Wave motion differs in three important ways from the motion of material objects:
(1) Waves obey the principle of superposition. When two waves collide, they simply add
together.
(2) The medium is not transported along with the wave. The motion of any given point in
the medium is a vibration about its equilibrium location, not a steady forward motion.
(3) The velocity of a wave depends on the medium, not on the amount of energy in the
wave. (For some types of waves, notably water waves, the velocity may also depend on
the shape of the wave.)
Sound waves consist of increases and decreases (typically very small ones) in the density of the air. Light
is a wave, but it is a vibration of electric and magnetic fields, not of any physical medium. Light can travel
through a vacuum.
A periodic wave is one that creates a periodic motion in a receiver as it passes it. Such a wave has a welldefined
period and frequency, and it will also have a wavelength, which is the distance in space between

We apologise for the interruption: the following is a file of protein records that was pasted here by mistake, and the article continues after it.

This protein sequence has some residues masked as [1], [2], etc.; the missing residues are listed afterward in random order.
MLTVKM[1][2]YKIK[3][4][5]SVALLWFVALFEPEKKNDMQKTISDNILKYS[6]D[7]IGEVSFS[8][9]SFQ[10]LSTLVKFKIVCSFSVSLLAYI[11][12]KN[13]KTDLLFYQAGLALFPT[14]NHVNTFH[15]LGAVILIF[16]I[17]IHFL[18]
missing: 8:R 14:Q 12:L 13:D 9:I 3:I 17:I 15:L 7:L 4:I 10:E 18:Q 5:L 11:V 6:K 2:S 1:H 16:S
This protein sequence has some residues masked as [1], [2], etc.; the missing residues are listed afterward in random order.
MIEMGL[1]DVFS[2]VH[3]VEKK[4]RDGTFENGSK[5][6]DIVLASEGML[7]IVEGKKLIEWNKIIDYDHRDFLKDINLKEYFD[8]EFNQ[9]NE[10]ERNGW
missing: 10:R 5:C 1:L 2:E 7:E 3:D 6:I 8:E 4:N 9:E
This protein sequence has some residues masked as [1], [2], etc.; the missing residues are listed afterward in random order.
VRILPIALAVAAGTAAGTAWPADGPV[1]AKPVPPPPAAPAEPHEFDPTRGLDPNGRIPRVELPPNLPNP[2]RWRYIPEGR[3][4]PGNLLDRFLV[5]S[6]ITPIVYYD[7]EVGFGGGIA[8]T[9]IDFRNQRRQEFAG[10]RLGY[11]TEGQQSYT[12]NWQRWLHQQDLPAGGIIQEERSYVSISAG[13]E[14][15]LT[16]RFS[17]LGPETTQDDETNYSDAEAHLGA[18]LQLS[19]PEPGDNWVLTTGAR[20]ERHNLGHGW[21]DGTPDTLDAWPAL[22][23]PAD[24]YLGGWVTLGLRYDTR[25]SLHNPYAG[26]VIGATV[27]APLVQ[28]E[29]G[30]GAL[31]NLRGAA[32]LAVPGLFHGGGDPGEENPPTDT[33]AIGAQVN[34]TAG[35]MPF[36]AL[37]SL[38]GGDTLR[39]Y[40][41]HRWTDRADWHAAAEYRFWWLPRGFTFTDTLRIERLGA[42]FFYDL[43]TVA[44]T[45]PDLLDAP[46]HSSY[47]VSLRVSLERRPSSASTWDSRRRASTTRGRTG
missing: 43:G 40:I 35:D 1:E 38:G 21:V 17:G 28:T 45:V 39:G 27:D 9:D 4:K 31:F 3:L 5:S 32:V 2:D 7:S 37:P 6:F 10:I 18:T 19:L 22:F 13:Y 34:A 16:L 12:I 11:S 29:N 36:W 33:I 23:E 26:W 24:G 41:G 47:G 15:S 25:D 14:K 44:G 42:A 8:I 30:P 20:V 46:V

repetitions of the wave pattern. The velocity, frequency, and wavelength of a periodic wave are related by the
equation
v = f λ .
A wave emitted by a moving source will be shifted in wavelength and frequency. The shifted wavelength is
given by the equation
where v is the velocity of the waves and v
_{s} is the velocity of the source, taken to be positive or negative so as
to produce a Doppler-lengthened wavelength if the source is receding and a Doppler-shortened one if it
approaches. A similar shift occurs if the observer is moving, and in general the Doppler shift depends approximately
only on the relative motion of the source and observer if their velocities are both small compared to the
waves' velocity. (This is not just approximately but exactly true for light waves, and this fact forms the basis of
Einstein's Theory of Relativity.) |